As YouTube bragged to advertisers on day one of initial pitches, the user-generated streaming service claimed that, compared to traditional TV, streaming platforms and social media, it comes first. almost at all levels.
The platform unveiled data from a study by research firm Talk Shoppe and commissioned by YouTube parent company Google, which asked respondents to rate services based on RISE (relevance, intellectual, sensory, emotional). The research was carried out in January this year and Talk Shoppe spoke to 2,000 participants to see how they thought various programming platforms stacked up.
The survey found that 86% of respondents believed YouTube provided users with content that was both relevant and intellectual, a figure that put them significantly ahead of competitors, who collectively stood at 73% and 79% respectively.
In terms of emotional impact, YouTube again came out on top with 84% saying the service provided emotional content, while social media came in second with 80%.
The only metric in which YouTube didn’t finish first was sensory, which compares how content is presented visually and aurally. Streaming services led the way with 76% to YouTube’s 72%.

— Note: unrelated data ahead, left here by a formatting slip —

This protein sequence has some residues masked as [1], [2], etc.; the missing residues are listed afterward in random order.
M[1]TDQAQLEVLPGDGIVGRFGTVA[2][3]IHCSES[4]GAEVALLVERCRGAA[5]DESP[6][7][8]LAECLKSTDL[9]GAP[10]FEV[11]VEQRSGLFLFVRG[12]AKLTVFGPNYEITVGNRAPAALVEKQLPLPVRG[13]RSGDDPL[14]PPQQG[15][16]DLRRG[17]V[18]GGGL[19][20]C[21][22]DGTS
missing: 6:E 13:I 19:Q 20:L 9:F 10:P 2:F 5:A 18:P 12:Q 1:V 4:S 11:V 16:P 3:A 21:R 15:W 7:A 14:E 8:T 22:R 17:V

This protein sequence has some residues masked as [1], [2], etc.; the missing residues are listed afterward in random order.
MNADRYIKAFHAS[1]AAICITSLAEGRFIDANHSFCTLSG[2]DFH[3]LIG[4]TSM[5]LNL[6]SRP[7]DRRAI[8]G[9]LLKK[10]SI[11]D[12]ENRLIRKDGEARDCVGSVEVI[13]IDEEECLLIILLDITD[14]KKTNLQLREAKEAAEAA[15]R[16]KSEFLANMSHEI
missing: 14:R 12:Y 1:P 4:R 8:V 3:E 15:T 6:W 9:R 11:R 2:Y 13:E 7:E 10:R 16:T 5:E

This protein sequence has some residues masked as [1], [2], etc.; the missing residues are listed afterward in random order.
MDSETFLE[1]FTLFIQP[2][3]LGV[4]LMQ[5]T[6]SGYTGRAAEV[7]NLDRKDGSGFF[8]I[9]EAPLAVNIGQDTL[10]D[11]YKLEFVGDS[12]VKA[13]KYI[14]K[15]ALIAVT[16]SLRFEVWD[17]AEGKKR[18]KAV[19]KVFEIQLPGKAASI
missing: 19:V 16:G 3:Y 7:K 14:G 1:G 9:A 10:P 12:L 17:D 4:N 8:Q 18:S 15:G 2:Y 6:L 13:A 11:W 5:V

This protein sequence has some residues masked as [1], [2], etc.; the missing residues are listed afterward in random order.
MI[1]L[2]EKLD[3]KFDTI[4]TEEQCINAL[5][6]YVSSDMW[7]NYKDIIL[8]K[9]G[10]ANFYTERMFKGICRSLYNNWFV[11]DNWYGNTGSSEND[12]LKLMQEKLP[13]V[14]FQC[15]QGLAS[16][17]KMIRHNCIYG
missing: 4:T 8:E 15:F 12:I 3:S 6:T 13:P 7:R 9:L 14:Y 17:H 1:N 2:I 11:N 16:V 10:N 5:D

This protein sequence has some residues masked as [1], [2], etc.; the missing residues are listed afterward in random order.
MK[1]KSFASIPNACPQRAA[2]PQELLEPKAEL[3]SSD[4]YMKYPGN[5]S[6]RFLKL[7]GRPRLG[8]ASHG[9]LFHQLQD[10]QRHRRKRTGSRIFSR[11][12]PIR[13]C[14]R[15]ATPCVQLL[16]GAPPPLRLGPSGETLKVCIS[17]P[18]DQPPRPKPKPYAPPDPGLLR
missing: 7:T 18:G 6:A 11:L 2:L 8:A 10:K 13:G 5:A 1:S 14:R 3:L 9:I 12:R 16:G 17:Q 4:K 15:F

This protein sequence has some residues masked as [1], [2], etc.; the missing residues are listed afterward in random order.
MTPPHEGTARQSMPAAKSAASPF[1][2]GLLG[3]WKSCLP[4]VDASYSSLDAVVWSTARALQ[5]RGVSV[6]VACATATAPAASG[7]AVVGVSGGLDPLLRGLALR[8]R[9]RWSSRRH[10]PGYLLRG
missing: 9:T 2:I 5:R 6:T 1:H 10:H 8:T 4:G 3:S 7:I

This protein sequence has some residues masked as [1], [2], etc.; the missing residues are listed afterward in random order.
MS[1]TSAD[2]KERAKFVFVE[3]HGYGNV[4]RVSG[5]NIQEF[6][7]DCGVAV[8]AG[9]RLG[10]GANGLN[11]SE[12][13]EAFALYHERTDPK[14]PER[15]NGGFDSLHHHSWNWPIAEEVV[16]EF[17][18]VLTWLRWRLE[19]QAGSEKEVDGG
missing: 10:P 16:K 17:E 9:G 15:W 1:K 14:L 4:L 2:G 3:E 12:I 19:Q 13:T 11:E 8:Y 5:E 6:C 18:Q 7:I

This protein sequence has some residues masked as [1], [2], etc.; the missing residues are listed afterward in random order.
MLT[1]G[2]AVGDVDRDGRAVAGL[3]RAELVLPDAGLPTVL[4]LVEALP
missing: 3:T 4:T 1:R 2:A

The research also indicated popular support for the streamer’s recent strategic shift away from creating original programming. According to the deadline“Respondents were 4.2 times more likely than average to agree that ‘telling a good story’ is more important than programming ‘made by an established production company'”.
As streaming services continue to add subscribers, YouTube seeks to remain a single platform. With 122 million daily active users streaming 1 billion hours of content daily, the service is no longer trying to compete with Netflix, Hulu, et al. in terms of original content; instead, it launched an abbreviated spinoff called YouTube Shorts to compete with TikTok and Instagram Reels.
The change underscores the company’s return to its founding mission, of letting “you” stream and watch the kinds of things you want.
YouTube Proper and YouTube Shorts rely on creators big and small to deliver programming that appeals to all audiences, along with a finely honed algorithm to deliver the right content in front of the right people. While this makes it a very different ad-supported video on demand (AVOD) experience from Freevee, Roku Channel, Pluto TV and others, it has allowed YouTube to become a major contender when it comes to broadcast time. So, while often overlooked in discussions of the streaming wars, YouTube’s impact on the industry shouldn’t be underestimated.